As my fashion knowledge grows from my time on Pinterest, I am seeing more fashion from more designers. I am definitely developing favouritism towards a bunch of them so I thought I’d share some in case people haven’t heard of them. I’m no fashionista so it’s not like these designers are “unknown”, but some are maybe not household names yet.
This month, I discovered the work of Georges Hobeika. He is from Beirut, from where Zuhair Murad originates. That’s interesting to me because the first designer spotlight I had blogged about belonged Zuhair Murad’s. What were the odds that the first two designers I liked enough to blog about were both from Beirut? Is there something about my tastes that is common to their style?
If you’re a true fashionista or fashion snob, try not to retort with What kind of a dumb question is that? You have to realize you’re among a definite minority in the population.
Recently, I started learning about dresses, their designs and designers and such, mostly starting through Pinterest (some I’ve like so far). Not knowing anything, really, about the matter, trends in what I liked started to pop out. They tended to be either time period of the dresses, by which many Pinteresters organized their fashions, or designers that many Pinteresters noted in their comments on each pin. I’ll write about period fashion some other time, but for now, I want to focus on a designer whose name I kept seeing come up repeatedly in my viewing of dresses, and that is Zuhair Murad.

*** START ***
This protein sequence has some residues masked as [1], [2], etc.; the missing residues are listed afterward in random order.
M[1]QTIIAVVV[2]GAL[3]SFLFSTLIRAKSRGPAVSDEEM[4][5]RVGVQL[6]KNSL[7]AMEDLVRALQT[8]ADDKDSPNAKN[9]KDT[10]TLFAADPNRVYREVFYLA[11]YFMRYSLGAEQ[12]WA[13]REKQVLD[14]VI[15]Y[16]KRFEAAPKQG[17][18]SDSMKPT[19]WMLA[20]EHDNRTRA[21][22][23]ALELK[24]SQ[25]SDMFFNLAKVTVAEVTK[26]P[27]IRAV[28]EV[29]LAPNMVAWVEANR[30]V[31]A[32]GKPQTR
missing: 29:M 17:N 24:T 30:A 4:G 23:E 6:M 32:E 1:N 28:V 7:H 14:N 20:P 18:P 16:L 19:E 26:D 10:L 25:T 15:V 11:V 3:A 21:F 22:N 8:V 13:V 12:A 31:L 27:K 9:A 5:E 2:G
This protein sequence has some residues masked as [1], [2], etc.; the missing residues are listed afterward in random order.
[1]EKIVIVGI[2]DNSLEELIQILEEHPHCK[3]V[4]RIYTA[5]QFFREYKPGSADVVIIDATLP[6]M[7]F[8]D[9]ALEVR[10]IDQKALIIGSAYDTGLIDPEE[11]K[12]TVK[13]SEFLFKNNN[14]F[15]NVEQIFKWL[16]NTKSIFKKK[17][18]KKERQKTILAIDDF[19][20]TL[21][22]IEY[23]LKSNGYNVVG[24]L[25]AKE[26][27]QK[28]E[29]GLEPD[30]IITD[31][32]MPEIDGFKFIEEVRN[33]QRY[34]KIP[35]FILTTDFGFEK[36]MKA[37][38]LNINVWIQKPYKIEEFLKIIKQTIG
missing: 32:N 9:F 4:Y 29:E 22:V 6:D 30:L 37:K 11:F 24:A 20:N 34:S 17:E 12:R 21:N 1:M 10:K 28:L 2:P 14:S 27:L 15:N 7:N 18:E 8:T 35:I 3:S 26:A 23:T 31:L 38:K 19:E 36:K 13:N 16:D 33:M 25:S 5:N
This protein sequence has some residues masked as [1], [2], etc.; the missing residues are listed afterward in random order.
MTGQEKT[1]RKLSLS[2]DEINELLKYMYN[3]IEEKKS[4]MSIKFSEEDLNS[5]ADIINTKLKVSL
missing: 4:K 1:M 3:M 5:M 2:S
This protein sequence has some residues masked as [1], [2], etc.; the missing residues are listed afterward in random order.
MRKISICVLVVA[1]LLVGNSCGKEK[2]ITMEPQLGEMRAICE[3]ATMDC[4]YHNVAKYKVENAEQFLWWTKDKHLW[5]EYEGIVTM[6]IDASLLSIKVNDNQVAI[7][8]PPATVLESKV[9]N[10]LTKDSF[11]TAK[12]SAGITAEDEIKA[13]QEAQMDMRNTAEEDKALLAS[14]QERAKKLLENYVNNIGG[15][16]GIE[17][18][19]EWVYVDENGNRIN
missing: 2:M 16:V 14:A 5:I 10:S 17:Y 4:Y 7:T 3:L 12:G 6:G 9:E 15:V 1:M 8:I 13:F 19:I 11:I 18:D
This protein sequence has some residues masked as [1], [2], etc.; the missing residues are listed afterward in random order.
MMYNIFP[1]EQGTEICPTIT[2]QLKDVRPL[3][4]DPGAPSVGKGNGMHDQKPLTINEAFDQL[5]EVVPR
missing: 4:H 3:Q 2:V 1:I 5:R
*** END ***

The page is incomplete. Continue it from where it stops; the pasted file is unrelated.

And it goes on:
The backs of garments is so terribly neglected in design it’s almost a tragedy. This is especially true considering the potential it holds for design, and especially that for women’s garments where baring some of it is considered stylish, sexy and/or desirable in some other way. Men’s garments, not so much, hahaha.
But think about all the things you can do with the backs of garments, though.
Less than a week after I gave in to Pinterest, Pinterest introduced a feature I immediately wanted – secret boards that are limited in visibility to only those you choose. They’re useful for purposes like collecting gift ideas you don’t want friends and others to see, or just stuff you want to keep to yourself and/or select others. Try not to think porn here, eh? Otherwise, secret boards work like this:
- You can create up to 3 secret boards. If you already have 3 secret boards but want to make a new one, you’ll need to delete one or make one of your current secret boards visible to everyone. If you’re invited to contribute to someone else’s secret board, it won’t count against your 3-board limit.
- When you add a pin to a secret board, it won’t show up anywhere else on Pinterest—not in the category sections, Popular, Everything, anyone’s search results, your followers’ home feed, your own home feed, or even pins or activity pages on your profile.
- Your secret boards and pins are at the bottom of your profile. Just scroll down to see them.
Unfortunately, you can’t convert any of your current public boards to a secret status. You can convert secret boards to public, but you can’t then turn them back. It seems Pinterest deems that once something is public, you can’t take it back. I can sort of understand why that might be, but I can’t understand why it can’t be.
After about a half a year’s resistance, I finally joined Pinterest to cut down my clutter and increase my “mobility” to be able to have more “things” at my disposal from more places and to share with more people. This was my answer to what I call Doomsdaylight Savings Time, when we turned back our clocks and get out of work almost in the dark. I don’t do much in the morning aside from getting up and going to work indoors, so my effective daylight exposure is after work. But Doomsdaylight Savings Time removes much of that, including runs in daylight, so I brainstormed for myself something to get excited over to counteract that, and that was Pinterest. Hey, if I’m going to be spending time indoors in the dark, might as well get excited over it!